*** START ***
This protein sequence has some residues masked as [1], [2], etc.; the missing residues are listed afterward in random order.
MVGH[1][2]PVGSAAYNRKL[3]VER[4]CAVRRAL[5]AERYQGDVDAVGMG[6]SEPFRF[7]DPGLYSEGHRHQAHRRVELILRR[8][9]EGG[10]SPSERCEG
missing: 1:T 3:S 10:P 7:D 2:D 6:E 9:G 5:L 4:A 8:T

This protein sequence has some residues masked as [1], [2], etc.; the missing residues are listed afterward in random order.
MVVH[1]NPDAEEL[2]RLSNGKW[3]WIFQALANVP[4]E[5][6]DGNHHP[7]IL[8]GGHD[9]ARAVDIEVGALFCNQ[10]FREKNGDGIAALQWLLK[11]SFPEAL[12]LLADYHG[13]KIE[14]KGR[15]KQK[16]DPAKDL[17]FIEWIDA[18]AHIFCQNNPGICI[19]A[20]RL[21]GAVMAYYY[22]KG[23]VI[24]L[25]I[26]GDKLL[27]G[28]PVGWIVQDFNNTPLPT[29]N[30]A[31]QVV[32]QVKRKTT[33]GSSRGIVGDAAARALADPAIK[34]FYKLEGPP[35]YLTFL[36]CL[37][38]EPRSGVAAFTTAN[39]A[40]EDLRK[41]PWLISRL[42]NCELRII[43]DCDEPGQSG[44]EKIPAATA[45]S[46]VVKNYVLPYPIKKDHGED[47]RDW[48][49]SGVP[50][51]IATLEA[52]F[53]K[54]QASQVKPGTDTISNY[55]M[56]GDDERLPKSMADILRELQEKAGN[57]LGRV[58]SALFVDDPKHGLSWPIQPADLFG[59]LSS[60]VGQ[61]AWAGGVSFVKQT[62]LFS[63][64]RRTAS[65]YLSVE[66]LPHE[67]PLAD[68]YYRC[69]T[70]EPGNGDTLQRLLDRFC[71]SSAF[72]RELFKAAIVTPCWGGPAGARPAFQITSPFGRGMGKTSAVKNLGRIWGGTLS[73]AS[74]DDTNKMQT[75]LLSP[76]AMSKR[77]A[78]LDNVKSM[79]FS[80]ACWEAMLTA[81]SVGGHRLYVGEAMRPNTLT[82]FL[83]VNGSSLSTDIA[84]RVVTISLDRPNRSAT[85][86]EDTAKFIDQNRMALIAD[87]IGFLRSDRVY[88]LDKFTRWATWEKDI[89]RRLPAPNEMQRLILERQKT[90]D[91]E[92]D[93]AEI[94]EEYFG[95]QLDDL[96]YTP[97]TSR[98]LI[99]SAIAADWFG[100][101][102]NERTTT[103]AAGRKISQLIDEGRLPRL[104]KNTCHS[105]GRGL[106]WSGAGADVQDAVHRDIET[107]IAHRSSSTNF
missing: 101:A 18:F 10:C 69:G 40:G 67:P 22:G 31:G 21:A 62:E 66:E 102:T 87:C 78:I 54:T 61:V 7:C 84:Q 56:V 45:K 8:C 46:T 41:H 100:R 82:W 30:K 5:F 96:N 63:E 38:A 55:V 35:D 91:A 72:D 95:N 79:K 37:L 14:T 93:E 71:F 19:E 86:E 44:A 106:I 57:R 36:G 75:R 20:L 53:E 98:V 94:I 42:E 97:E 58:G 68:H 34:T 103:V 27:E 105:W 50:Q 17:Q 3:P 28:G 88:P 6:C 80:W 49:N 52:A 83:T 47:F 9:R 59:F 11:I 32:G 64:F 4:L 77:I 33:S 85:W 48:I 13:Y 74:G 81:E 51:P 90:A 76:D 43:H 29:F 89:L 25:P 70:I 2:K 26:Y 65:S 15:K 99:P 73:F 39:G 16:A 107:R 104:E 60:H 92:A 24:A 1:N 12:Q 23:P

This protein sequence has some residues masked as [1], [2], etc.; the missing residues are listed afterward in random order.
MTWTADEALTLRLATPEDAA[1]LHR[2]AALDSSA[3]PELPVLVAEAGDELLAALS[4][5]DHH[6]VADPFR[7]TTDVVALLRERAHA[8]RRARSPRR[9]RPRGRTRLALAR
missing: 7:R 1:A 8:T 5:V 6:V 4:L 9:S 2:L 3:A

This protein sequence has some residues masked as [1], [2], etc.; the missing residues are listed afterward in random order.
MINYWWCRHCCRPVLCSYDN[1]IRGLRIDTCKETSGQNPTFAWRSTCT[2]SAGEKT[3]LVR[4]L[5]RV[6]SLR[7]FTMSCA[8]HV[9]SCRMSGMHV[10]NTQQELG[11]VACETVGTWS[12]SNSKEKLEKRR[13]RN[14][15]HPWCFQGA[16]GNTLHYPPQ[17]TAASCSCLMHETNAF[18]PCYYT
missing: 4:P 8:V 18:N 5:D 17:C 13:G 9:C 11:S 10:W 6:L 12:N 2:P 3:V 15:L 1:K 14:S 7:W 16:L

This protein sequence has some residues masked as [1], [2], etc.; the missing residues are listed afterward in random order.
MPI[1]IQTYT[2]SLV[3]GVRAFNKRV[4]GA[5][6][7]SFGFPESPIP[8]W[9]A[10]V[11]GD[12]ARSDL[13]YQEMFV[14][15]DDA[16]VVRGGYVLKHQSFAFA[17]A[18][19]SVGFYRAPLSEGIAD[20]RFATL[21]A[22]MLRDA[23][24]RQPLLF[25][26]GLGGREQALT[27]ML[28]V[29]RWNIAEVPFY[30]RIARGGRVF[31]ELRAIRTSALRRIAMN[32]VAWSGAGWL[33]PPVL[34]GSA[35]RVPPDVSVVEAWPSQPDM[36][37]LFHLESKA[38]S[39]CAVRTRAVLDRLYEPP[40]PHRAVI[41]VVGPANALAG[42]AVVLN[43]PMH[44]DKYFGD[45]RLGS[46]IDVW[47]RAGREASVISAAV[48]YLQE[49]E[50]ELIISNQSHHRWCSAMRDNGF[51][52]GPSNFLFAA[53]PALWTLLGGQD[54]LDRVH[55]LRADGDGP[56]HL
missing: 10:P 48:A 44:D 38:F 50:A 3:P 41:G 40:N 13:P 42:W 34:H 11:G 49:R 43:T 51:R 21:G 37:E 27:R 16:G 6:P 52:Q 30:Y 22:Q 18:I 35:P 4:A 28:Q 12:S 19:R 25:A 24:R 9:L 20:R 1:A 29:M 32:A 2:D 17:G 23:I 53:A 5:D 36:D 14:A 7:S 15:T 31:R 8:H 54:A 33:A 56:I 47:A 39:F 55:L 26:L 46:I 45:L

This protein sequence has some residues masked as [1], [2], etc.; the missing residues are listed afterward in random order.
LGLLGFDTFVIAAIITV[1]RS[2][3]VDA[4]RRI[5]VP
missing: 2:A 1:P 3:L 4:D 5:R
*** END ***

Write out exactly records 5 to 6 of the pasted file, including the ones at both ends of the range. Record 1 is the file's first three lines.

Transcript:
This protein sequence has some residues masked as [1], [2], etc.; the missing residues are listed afterward in random order.
MPI[1]IQTYT[2]SLV[3]GVRAFNKRV[4]GA[5][6][7]SFGFPESPIP[8]W[9]A[10]V[11]GD[12]ARSDL[13]YQEMFV[14][15]DDA[16]VVRGGYVLKHQSFAFA[17]A[18][19]SVGFYRAPLSEGIAD[20]RFATL[21]A[22]MLRDA[23][24]RQPLLF[25][26]GLGGREQALT[27]ML[28]V[29]RWNIAEVPFY[30]RIARGGRVF[31]ELRAIRTSALRRIAMN[32]VAWSGAGWL[33]PPVL[34]GSA[35]RVPPDVSVVEAWPSQPDM[36][37]LFHLESKA[38]S[39]CAVRTRAVLDRLYEPP[40]PHRAVI[41]VVGPANALAG[42]AVVLN[43]PMH[44]DKYFGD[45]RLGS[46]IDVW[47]RAGREASVISAAV[48]YLQE[49]E[50]ELIISNQSHHRWCSAMRDNGF[51][52]GPSNFLFAA[53]PALWTLLGGQD[54]LDRVH[55]LRADGDGP[56]HL
missing: 10:P 48:A 44:D 38:F 50:A 3:P 41:G 40:N 13:P 42:W 34:H 11:G 49:R 43:T 51:R 21:G 37:E 27:R 16:G 6:P 52:Q 30:Y 22:Q 18:I 35:P 4:A 28:Q 12:S 19:R 25:A 24:R 9:L 20:R 1:A 29:M 32:A 2:D 17:G 23:I 53:A 5:D 36:D 14:A 7:S 15:T 31:R 8:H 54:A 33:A 56:I 47:A 39:F 55:L 26:L 46:I 45:L

This protein sequence has some residues masked as [1], [2], etc.; the missing residues are listed afterward in random order.
LGLLGFDTFVIAAIITV[1]RS[2][3]VDA[4]RRI[5]VP
missing: 2:A 1:P 3:L 4:D 5:R